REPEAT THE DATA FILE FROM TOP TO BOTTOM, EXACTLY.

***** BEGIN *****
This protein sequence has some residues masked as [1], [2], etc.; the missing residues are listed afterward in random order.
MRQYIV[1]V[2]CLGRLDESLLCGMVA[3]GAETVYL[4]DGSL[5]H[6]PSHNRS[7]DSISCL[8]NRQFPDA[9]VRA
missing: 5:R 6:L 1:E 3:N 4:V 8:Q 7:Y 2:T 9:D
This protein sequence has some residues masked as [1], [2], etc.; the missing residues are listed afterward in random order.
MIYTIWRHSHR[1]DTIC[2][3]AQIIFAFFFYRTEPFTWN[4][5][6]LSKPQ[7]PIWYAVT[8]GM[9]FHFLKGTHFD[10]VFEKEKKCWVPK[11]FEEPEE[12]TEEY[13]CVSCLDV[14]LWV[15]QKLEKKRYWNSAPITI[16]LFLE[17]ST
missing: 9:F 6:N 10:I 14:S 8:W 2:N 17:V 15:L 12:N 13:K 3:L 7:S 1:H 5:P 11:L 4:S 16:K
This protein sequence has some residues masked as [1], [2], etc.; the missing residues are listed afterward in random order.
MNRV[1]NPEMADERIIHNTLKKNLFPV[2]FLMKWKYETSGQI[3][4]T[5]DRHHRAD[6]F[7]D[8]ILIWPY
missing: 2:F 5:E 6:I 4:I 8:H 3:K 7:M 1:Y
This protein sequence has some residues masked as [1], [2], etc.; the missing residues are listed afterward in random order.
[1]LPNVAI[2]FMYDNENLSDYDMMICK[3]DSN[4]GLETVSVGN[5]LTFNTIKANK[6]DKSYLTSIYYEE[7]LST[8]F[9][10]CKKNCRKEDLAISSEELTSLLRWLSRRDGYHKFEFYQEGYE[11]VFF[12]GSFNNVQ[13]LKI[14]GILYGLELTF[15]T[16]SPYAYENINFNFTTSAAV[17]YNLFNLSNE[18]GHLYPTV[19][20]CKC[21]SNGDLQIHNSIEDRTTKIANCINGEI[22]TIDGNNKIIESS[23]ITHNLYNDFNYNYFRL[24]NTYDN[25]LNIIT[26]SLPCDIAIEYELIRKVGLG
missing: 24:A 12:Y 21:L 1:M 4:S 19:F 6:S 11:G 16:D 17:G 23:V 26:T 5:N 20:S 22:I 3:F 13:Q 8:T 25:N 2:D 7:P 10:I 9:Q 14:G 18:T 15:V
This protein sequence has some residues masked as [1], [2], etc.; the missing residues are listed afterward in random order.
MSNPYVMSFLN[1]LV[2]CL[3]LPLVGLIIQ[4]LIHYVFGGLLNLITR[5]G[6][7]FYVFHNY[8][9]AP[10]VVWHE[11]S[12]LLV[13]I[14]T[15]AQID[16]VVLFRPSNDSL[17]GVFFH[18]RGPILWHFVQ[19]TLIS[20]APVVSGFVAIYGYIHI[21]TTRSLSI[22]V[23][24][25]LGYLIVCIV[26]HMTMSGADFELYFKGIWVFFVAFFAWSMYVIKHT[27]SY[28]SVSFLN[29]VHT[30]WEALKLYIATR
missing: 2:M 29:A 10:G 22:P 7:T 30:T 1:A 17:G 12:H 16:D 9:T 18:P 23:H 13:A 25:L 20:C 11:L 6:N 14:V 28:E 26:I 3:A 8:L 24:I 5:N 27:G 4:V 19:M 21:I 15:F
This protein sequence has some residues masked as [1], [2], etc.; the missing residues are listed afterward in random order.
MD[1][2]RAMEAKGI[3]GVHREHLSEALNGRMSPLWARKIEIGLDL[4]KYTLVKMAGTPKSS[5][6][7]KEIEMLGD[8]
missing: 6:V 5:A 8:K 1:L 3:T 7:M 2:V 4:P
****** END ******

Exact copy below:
This protein sequence has some residues masked as [1], [2], etc.; the missing residues are listed afterward in random order.
MRQYIV[1]V[2]CLGRLDESLLCGMVA[3]GAETVYL[4]DGSL[5]H[6]PSHNRS[7]DSISCL[8]NRQFPDA[9]VRA
missing: 5:R 6:L 1:E 3:N 4:V 8:Q 7:Y 2:T 9:D
This protein sequence has some residues masked as [1], [2], etc.; the missing residues are listed afterward in random order.
MIYTIWRHSHR[1]DTIC[2][3]AQIIFAFFFYRTEPFTWN[4][5][6]LSKPQ[7]PIWYAVT[8]GM[9]FHFLKGTHFD[10]VFEKEKKCWVPK[11]FEEPEE[12]TEEY[13]CVSCLDV[14]LWV[15]QKLEKKRYWNSAPITI[16]LFLE[17]ST
missing: 9:F 6:N 10:I 14:S 8:W 2:N 17:V 15:L 12:N 13:K 3:L 7:S 1:H 5:P 11:L 4:S 16:K
This protein sequence has some residues masked as [1], [2], etc.; the missing residues are listed afterward in random order.
MNRV[1]NPEMADERIIHNTLKKNLFPV[2]FLMKWKYETSGQI[3][4]T[5]DRHHRAD[6]F[7]D[8]ILIWPY
missing: 2:F 5:E 6:I 4:I 8:H 3:K 7:M 1:Y
This protein sequence has some residues masked as [1], [2], etc.; the missing residues are listed afterward in random order.
[1]LPNVAI[2]FMYDNENLSDYDMMICK[3]DSN[4]GLETVSVGN[5]LTFNTIKANK[6]DKSYLTSIYYEE[7]LST[8]F[9][10]CKKNCRKEDLAISSEELTSLLRWLSRRDGYHKFEFYQEGYE[11]VFF[12]GSFNNVQ[13]LKI[14]GILYGLELTF[15]T[16]SPYAYENINFNFTTSAAV[17]YNLFNLSNE[18]GHLYPTV[19][20]CKC[21]SNGDLQIHNSIEDRTTKIANCINGEI[22]TIDGNNKIIESS[23]ITHNLYNDFNYNYFRL[24]NTYDN[25]LNIIT[26]SLPCDIAIEYELIRKVGLG
missing: 24:A 12:Y 21:L 1:M 4:S 19:F 6:S 11:G 16:D 17:G 23:V 26:T 5:N 20:S 22:I 3:F 13:Q 8:T 25:N 2:D 7:P 10:I 9:Q 14:G 18:T 15:V
This protein sequence has some residues masked as [1], [2], etc.; the missing residues are listed afterward in random order.
MSNPYVMSFLN[1]LV[2]CL[3]LPLVGLIIQ[4]LIHYVFGGLLNLITR[5]G[6][7]FYVFHNY[8][9]AP[10]VVWHE[11]S[12]LLV[13]I[14]T[15]AQID[16]VVLFRPSNDSL[17]GVFFH[18]RGPILWHFVQ[19]TLIS[20]APVVSGFVAIYGYIHI[21]TTRSLSI[22]V[23][24][25]LGYLIVCIV[26]HMTMSGADFELYFKGIWVFFVAFFAWSMYVIKHT[27]SY[28]SVSFLN[29]VHT[30]WEALKLYIATR
missing: 2:M 29:A 10:G 22:P 7:T 30:T 1:A 17:G 12:H 16:D 9:T 18:P 23:H 13:A 25:L 20:C 11:L 6:N 14:V 28:E 26:I 3:A 8:L 24:I 5:N 27:G 4:V 19:M 21:I 15:F
This protein sequence has some residues masked as [1], [2], etc.; the missing residues are listed afterward in random order.
MD[1][2]RAMEAKGI[3]GVHREHLSEALNGRMSPLWARKIEIGLDL[4]KYTLVKMAGTPKSS[5][6][7]KEIEMLGD[8]
missing: 6:V 5:A 8:K 1:L 3:T 7:M 2:V 4:P